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The news is full of updates regarding the COVID-19 pandemic and the situation is constantly evolving. Here are some current impacts that the pandemic is having on civil litigation matters, new build real estate transactions and execution of construction or other contracts.
Civil Litigation Court Suspension
On March 15, 2020 the Ontario Superior Court of Justice announced the suspension of regular operations, including civil, family and criminal proceedings.
The Court will continue to hear urgent and emergency matters at this time, including matters related to public health and safety and COVID-19, amongst others. Full details about the suspension have been provided on the Ontario Superior Court of Justice Website.
On March 20, 2020, the Ontario government also suspended any limitation period imposed by any “statute, regulation, rule, by-law or Order of Government of Ontario.”
The government also suspended any rule establishing any time period “within which any step must be taken in Ontario”, including, for example, the Rules of Civil Procedure.
However, the suspension of procedural timelines is at the discretion of the Court or Tribunal. For extremely urgent matters, therefore, a Court might order certain procedural steps be taken or adhered to notwithstanding this suspension.
These suspensions are retroactive to March 16, 2020. This regulation was invoked by the Emergency Management and Civil Protection Act, and is subject to any periods of renewal. This was necessary to protect the rights of both plaintiffs and defendants in civil litigation matters and speaks to the severity of COVID-19.
Unavoidable Delays in New Build Real Estate Transactions
Tarion has recently posted information regarding how the unavoidable delay provisions may protect new home builders who need to extend the delivery timelines due to impacts from the COVID-19 pandemic.
Some of these impacts may include disruptions to labour or material supplies or the inability to obtain government issued permits and inspections, amongst others.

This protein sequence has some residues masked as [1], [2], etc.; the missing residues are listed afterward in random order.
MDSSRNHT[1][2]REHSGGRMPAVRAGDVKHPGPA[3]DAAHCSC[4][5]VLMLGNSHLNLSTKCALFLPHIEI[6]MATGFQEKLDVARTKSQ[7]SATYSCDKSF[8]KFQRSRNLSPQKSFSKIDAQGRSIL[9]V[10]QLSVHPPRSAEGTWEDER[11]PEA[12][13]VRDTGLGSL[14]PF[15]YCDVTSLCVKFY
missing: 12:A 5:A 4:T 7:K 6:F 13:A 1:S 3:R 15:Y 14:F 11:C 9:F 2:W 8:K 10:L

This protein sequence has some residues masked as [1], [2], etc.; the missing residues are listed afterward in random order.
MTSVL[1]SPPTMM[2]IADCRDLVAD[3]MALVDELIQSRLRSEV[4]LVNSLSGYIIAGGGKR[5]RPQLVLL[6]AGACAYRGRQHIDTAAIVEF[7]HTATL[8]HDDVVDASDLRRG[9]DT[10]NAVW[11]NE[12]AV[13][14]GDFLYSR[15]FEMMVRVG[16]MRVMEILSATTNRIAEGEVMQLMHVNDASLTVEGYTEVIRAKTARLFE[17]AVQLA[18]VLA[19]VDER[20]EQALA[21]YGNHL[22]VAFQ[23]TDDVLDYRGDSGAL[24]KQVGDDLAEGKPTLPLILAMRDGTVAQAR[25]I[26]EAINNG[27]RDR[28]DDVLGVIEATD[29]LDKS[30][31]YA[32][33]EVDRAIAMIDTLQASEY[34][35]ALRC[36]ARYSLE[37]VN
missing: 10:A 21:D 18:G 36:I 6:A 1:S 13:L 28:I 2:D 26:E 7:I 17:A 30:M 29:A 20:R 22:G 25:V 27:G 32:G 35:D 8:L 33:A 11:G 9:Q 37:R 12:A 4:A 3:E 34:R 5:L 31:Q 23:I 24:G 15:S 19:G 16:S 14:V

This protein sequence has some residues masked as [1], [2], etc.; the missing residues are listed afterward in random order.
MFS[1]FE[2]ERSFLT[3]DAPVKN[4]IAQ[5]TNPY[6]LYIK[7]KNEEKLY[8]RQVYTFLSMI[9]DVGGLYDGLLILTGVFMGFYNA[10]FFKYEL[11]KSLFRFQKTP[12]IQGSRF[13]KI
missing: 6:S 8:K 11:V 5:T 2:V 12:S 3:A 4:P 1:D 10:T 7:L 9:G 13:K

The unavoidable delay provision is located in the Addendum to the new home Agreement of Purchase and Sale.
There is some variation in this provision amongst builders. If you think that impacts from the pandemic are going to affect your delivery timeline, contact a lawyer to review your unavoidable delay provision.
More information about this can be found on the Tarion website.
Force Majeure in Construction and Other Contracts
The COVID-19 pandemic may impact delivery of some construction or other contracts.
Most contracts include a force majeure provision, which protects parties to the contract from unforeseeable circumstances which prevent them from being able to fulfill their contractual obligations.
COVID-19 could qualify as a force majeure depending on the language used in the contract. Force majeure provisions that account for situations such as “pandemics”, “disease” or “illness”, amongst others, could potentially capture the COVID-19 pandemic.
Force majeure cannot be claimed for minor inconveniences or disruptions. The onus is on the affected party to prove that the force majeure provision applies and that there is a direct link between the force majeure event and their inability to perform the contract.
So, if you are looking to invoke a force majeure provision because of COVID-19 impacts, you will need to show the direct link between the COVID-19 pandemic and your inability to perform the contract.
If you think that the COVID-19 pandemic may impact the execution of your construction or other contract, contact a lawyer to review your agreement to see what protections your contract offers.
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